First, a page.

The side effects—including loose stools, abdominal cramping, and olestra’s interference with the body’s ability to absorb certain crucial vitamins, namely Vitamins A, D, E, and K—were enough to cut sales in half by 2000 to $200 million USD. Although the intestinal side effects, which became commonly known as “anal leakage” in the media, occurred only as a result of over-consumption, it was enough to tarnish the product’s reputation and diminish consumer appeal. Citing further studies, the FDA decided that the warning label wasn’t warranted and approved its removal despite complaints numbering over 20,000 regarding side effects. It has also been proven since the time of the original studies that Olean® has no impact on the body’s ability to absorb fat-soluble vitamins.

Olestra, under the brand name Olean®, is still used primarily as a fat substitute in the manufacture of certain savory snack foods including Lays® Light Potato Chips, Doritos® Light Snack Chips, Pringles® Light Potato Crisps, Ruffles® Light Potato Chips, and Tostitos® Light Tortilla Chips. The FDA declared Olean® as “Generally Regarded As Safe” (GRAS) in late 2008 for use in the production of prepackaged, ready-to-eat cookies using Olean® BakeLean. BakeLean products are proprietary blends of Olean® and vegetable oils used as a substitute for butter, margarine, and shortening in the manufacture of baked goods, reducing the calories and fat content of the end product by 75%. Olean® is not approved for use or sale in Canada or the European Union.

Article provided by wisegeek.com

Interesterified Fat: A Controversial Replacement for Trans Fat

blog.foodfacts.com wants to make people more aware of what controversial food additives are being put into their foods. Today foodfacts.com looks into the controversial food additive Interesterified Fat. What is interesterified fat? Just as food manufacturers have started to remove them from their products, restaurants have been eliminating them from their menus, and government entities have begun to ban them, transfats have been replaced by a new kind of fat with a lengthy and unpronounceable name—INTERESTERIFIED FATS. While these fats may be interesting, the root word from which their name is derives is not INTEREST, but ESTER . Esters are organic compounds formed from an organic acid and an alcohol.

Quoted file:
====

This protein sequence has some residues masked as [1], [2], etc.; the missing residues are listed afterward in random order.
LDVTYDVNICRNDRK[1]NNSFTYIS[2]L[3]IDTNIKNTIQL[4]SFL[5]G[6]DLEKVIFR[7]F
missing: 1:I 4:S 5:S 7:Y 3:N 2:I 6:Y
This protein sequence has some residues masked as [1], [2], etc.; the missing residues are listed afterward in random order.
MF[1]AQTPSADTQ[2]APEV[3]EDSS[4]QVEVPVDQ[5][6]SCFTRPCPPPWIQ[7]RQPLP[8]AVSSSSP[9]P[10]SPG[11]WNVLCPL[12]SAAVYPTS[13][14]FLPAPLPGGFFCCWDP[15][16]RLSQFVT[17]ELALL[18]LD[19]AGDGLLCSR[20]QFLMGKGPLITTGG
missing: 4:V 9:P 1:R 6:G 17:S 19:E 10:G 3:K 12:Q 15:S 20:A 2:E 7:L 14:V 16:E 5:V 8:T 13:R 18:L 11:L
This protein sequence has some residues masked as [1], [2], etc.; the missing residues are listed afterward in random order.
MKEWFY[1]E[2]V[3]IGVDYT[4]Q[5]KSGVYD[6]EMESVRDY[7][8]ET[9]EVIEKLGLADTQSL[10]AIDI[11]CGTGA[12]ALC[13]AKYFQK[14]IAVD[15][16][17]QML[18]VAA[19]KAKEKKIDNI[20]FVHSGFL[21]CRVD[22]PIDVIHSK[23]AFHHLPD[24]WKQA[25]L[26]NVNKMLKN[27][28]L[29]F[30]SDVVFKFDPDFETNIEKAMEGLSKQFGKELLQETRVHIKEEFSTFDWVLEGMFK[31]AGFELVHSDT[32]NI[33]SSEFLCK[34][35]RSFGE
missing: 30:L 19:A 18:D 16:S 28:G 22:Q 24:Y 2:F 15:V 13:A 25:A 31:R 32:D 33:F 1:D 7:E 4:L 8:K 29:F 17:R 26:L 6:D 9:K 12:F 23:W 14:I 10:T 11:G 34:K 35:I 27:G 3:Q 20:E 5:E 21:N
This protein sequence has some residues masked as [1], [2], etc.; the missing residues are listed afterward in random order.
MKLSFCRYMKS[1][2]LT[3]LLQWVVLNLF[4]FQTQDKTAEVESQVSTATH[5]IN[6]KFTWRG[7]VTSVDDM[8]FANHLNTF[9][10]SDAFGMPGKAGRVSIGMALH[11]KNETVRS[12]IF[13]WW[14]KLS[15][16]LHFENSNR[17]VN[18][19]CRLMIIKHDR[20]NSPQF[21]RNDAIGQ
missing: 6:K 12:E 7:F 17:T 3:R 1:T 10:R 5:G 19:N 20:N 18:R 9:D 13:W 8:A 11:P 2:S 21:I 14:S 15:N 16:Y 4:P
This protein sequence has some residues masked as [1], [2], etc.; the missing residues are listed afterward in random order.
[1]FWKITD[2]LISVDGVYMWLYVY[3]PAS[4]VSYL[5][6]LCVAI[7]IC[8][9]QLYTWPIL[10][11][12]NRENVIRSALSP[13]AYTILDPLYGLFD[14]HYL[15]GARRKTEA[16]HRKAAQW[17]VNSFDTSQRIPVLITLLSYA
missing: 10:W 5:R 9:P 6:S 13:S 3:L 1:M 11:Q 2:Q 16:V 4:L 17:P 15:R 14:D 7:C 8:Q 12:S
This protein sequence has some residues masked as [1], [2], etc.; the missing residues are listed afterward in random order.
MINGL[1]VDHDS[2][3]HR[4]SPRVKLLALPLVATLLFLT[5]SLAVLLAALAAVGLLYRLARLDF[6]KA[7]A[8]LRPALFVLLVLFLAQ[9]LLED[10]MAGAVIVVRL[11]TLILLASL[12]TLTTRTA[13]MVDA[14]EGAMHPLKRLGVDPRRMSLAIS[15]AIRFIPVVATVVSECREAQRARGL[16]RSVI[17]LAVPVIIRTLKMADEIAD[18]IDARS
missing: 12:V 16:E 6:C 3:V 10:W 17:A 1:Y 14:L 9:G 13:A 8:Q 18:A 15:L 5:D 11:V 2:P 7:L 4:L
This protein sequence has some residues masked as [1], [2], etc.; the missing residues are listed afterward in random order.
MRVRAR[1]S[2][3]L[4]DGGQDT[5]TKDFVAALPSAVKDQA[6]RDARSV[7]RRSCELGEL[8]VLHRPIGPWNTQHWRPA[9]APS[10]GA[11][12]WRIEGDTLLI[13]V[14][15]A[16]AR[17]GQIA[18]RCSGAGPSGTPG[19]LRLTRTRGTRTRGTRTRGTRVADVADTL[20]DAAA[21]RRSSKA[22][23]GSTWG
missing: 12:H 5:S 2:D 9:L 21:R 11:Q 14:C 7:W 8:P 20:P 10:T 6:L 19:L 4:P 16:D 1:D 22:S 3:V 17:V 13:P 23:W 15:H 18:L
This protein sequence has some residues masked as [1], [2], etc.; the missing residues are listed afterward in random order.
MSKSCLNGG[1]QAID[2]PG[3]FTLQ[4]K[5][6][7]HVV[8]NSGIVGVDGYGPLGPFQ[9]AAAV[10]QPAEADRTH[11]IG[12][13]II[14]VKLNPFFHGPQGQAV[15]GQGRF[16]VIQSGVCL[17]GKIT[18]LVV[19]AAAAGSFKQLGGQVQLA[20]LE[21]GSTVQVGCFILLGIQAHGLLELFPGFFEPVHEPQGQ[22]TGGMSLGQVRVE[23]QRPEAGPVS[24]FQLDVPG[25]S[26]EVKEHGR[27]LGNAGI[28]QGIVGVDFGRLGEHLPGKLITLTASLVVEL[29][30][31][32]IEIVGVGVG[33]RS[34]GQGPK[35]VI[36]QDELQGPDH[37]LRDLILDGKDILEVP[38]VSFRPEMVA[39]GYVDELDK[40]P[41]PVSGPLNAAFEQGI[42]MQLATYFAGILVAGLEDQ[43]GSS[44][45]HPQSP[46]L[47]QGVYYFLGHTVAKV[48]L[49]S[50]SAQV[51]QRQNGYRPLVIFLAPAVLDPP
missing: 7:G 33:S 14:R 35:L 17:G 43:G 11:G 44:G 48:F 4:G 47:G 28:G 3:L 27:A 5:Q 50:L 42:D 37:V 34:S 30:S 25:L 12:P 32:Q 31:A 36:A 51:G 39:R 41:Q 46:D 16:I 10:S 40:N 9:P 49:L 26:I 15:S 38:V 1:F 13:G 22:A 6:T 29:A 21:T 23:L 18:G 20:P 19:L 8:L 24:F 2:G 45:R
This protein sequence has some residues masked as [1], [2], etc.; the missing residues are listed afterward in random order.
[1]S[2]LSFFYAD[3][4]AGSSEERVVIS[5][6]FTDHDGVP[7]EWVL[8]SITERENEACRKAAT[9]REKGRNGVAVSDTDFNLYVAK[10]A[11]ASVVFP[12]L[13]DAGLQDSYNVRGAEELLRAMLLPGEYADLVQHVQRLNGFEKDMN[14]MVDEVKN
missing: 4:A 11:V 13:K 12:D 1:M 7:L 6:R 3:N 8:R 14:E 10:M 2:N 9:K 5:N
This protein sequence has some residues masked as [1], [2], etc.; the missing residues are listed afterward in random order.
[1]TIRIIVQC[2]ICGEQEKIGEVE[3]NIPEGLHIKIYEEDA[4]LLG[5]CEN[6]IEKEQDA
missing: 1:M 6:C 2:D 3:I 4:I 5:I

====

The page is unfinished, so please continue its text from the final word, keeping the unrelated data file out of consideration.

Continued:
Interesterification is one of three main fat modification techniques. The other two techniques are fractionation and hydrogenation, which is the process used to produce transfats.

Interesterification is the process of rearranging the fatty acids in triglyceride molecules. Triglycerides form the basic structure of most fats and oils. They are composed of glycerol and three chains of fatty acids. Interesterified fats (IFs) are used in shortening for baked goods, fat for frying, in butter substitutes, such as soft margarine. The interesterification process maintains solid fat content at ambient temperatures while lowering the melting point of the fat.

Interestified Fat in Food
While consumers are being regularly informed by the food manufactures and restaurants that transfats are being removed from their menus, very little is being said about the fats that are replacing transfats. The class of interesterified fats provides one of the least expensive options for fats used in baking and frying. There are two types of interestification–one that uses chemical catalysts —usually metals or salts, and another that uses enzymic catalysts. Use of chemical catalysts is less expensive than use of enzymic catalysts, but the chemical catalysts require manufacturing steps to purify and deodorize the finished product.

Why should the consumer care about how fats are made? Interestingly, it appears that changing or re-arranging the molecules of fats or a combination of fats during the interesterification process may affect how the fats are metabolized in the human body. A recent joint study conducted in Malaysia and at Brandeis University indicated that not only did IFs depress beneficial HDL cholesterol, it appeared to raise blood glucose levels and decrease insulin production. Elevation of blood glucose and suppression of insulin production are precursors to diabetes. In addition, further elevation of blood glucose and reduction in insulin levels could be dangerous to those who are already have diabetes. Further studies are needed, but this study has raised real concerns about the use of IFs to replace transfats, especially if they are used widely and without the knowledge of consumers.